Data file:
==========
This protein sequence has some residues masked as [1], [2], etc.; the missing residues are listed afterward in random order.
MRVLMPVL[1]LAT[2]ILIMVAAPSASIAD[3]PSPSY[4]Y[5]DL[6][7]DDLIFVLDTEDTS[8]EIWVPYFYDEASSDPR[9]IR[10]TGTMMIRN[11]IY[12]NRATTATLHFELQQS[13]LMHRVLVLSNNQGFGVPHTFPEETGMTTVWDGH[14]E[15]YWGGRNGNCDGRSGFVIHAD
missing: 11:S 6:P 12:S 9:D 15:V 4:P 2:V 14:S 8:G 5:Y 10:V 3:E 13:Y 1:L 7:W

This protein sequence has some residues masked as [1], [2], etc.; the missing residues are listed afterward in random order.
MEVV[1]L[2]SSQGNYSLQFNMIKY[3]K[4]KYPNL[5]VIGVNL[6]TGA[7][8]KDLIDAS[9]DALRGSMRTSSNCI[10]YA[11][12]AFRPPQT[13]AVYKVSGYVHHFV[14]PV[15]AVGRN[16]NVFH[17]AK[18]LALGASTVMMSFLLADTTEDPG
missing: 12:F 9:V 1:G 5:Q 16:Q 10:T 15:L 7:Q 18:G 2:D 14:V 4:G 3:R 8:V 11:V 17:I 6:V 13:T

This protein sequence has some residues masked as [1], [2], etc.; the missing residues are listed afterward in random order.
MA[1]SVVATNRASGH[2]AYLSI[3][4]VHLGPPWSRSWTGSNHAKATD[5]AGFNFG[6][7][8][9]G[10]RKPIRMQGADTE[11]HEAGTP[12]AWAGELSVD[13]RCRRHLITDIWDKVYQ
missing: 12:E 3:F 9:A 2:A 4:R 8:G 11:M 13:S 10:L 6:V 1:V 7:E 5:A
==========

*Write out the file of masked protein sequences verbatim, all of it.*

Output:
This protein sequence has some residues masked as [1], [2], etc.; the missing residues are listed afterward in random order.
MRVLMPVL[1]LAT[2]ILIMVAAPSASIAD[3]PSPSY[4]Y[5]DL[6][7]DDLIFVLDTEDTS[8]EIWVPYFYDEASSDPR[9]IR[10]TGTMMIRN[11]IY[12]NRATTATLHFELQQS[13]LMHRVLVLSNNQGFGVPHTFPEETGMTTVWDGH[14]E[15]YWGGRNGNCDGRSGFVIHAD
missing: 11:S 6:P 12:S 9:D 15:V 4:P 2:V 14:S 8:G 5:Y 10:V 3:E 13:Y 1:L 7:W

This protein sequence has some residues masked as [1], [2], etc.; the missing residues are listed afterward in random order.
MEVV[1]L[2]SSQGNYSLQFNMIKY[3]K[4]KYPNL[5]VIGVNL[6]TGA[7][8]KDLIDAS[9]DALRGSMRTSSNCI[10]YA[11][12]AFRPPQT[13]AVYKVSGYVHHFV[14]PV[15]AVGRN[16]NVFH[17]AK[18]LALGASTVMMSFLLADTTEDPG
missing: 12:F 9:V 1:G 5:Q 16:Q 10:T 15:L 7:Q 18:G 2:D 14:V 4:G 3:R 8:V 11:V 17:I 6:V 13:T

This protein sequence has some residues masked as [1], [2], etc.; the missing residues are listed afterward in random order.
MA[1]SVVATNRASGH[2]AYLSI[3][4]VHLGPPWSRSWTGSNHAKATD[5]AGFNFG[6][7][8][9]G[10]RKPIRMQGADTE[11]HEAGTP[12]AWAGELSVD[13]RCRRHLITDIWDKVYQ
missing: 12:E 3:F 9:A 2:A 4:R 8:G 11:M 13:S 10:L 6:V 1:V 7:E 5:A